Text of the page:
Distracted driving is one of the most pressing safety issues on the New Jersey roads. Thousands of drivers every day turn to their mobile devices while in traffic instead of focusing on safety.
You may have realized that the driver who struck you was distracted because you could see that they didn’t have their hands on the wheel or you could see the illumination of their phone shining up from their lap. However, those who cause collisions due to distraction are often loath to admit their own responsibility for the wreck that just occurred.
How do you prove that someone caused a crash because they drove while distracted?
Look for video footage
Some drivers have dashboard cameras installed in their vehicles. If you, the other driver or anyone else nearby has such a camera on their vehicle, the footage it captured could be crucial evidence. There are also thousands of traffic cameras at major intersections across New Jersey. The footage those cameras capture could sometimes help those dealing with the fallout of a crash.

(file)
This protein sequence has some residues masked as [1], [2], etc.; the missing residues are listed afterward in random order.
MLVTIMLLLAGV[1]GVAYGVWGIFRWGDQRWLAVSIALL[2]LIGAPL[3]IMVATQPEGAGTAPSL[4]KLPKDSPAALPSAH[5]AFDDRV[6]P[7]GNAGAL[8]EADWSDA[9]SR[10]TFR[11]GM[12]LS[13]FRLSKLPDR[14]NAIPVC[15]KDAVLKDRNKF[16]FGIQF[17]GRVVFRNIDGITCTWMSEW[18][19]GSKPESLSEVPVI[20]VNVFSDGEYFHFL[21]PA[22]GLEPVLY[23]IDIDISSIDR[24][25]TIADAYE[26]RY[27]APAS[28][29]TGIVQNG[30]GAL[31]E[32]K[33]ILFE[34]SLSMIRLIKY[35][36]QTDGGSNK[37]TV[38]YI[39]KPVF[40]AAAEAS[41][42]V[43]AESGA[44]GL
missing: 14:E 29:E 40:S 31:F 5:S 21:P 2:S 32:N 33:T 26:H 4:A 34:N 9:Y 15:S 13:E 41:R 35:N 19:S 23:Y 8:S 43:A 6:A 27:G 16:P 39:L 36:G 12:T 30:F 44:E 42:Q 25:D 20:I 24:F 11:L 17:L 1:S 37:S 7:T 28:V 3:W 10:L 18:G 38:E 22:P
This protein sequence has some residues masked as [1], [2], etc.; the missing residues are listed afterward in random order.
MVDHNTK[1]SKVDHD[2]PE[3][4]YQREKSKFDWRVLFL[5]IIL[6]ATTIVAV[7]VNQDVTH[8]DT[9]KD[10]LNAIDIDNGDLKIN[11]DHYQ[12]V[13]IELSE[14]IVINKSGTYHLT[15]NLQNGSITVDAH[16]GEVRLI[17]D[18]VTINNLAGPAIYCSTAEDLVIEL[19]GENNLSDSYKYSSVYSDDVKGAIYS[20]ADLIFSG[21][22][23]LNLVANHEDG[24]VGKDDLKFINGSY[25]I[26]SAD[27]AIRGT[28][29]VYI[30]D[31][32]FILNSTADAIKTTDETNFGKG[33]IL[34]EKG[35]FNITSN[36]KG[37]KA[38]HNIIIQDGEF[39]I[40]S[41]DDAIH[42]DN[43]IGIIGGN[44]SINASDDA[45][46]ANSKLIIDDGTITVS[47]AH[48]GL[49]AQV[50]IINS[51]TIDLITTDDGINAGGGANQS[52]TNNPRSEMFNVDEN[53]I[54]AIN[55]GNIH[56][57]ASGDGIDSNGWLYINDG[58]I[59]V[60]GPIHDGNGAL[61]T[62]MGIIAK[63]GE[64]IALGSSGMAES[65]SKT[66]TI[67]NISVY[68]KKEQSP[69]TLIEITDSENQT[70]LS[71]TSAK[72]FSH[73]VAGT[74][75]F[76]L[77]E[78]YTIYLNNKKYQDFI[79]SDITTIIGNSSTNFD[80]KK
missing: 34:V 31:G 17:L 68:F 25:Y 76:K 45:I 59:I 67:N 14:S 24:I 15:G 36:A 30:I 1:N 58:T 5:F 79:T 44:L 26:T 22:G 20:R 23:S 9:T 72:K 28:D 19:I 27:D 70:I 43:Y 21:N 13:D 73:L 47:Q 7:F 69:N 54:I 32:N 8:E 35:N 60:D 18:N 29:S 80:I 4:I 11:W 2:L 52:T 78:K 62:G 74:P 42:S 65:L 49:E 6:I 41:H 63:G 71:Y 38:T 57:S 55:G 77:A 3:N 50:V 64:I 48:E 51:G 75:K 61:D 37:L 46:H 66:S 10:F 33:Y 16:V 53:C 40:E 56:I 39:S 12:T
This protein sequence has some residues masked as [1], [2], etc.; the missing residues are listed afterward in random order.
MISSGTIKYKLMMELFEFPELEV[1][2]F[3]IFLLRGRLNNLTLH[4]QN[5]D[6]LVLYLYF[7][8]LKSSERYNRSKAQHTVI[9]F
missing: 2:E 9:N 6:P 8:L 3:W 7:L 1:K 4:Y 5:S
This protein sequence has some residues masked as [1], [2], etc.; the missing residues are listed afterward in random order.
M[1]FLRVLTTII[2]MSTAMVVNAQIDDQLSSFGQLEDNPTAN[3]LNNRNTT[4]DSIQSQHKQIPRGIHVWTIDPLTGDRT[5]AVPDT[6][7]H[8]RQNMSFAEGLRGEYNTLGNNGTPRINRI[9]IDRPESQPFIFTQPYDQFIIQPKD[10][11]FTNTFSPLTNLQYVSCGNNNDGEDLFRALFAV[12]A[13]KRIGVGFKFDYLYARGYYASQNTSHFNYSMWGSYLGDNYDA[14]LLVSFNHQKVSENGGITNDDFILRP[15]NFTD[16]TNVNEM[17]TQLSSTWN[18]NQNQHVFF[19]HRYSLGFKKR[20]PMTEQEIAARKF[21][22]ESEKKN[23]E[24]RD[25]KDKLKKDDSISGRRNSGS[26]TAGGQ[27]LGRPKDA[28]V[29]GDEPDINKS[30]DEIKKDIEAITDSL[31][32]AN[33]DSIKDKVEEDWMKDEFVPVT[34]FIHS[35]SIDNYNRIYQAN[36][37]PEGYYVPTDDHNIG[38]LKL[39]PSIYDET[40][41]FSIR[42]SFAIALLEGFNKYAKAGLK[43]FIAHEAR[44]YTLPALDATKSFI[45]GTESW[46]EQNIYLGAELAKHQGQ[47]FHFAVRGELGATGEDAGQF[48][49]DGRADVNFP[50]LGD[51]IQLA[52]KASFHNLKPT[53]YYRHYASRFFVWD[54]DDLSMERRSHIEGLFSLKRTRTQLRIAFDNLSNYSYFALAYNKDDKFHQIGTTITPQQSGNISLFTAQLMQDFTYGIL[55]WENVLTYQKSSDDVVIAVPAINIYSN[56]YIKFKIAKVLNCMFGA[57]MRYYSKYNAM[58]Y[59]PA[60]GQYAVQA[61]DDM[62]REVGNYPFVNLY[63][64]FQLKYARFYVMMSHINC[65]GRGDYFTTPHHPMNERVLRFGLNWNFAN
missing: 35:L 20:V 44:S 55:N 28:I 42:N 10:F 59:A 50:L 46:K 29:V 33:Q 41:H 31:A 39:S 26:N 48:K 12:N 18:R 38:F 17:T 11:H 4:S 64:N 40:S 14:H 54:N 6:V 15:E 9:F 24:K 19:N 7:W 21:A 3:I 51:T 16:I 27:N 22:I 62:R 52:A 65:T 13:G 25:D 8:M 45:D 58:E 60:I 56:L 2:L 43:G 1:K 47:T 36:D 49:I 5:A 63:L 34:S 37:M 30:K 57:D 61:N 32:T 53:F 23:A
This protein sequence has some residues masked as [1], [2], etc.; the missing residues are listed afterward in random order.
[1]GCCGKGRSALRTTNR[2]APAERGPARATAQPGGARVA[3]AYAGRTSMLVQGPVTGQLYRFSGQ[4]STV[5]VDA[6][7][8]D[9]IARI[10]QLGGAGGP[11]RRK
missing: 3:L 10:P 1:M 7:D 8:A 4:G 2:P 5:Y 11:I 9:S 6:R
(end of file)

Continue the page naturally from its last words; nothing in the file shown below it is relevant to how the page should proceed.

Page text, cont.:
Finally, security camera footage from businesses and homes could help show a side angle of a driver who does not have their eyes on the road or their hands on the wheel.
Check the mobile phone records
If the other driver does not want to admit their distraction, police will likely need to investigate further to determine what caused the crash. They could potentially secure records from the phone company that can affirm whether someone was on a call, accessing social media or sending a text message at the time of the crash.
Even when someone deletes information from their device or disposes of their phone, the company providing their phone service and the businesses operating the apps that they use have records that police and courts can obtain with warrants or subpoenas.
Occasionally, you could successfully pursue a personal injury claim without necessarily proving that the other driver had their phone in their hand. If the maneuvers they performed immediately prior to your crash were obviously illegal or negligent, you don’t necessarily need to show why they broke the law or drove unsafely, only that their choice to do so caused your crash.
Gathering the right evidence will be very important for those seeking justice after a distracted driving wreck.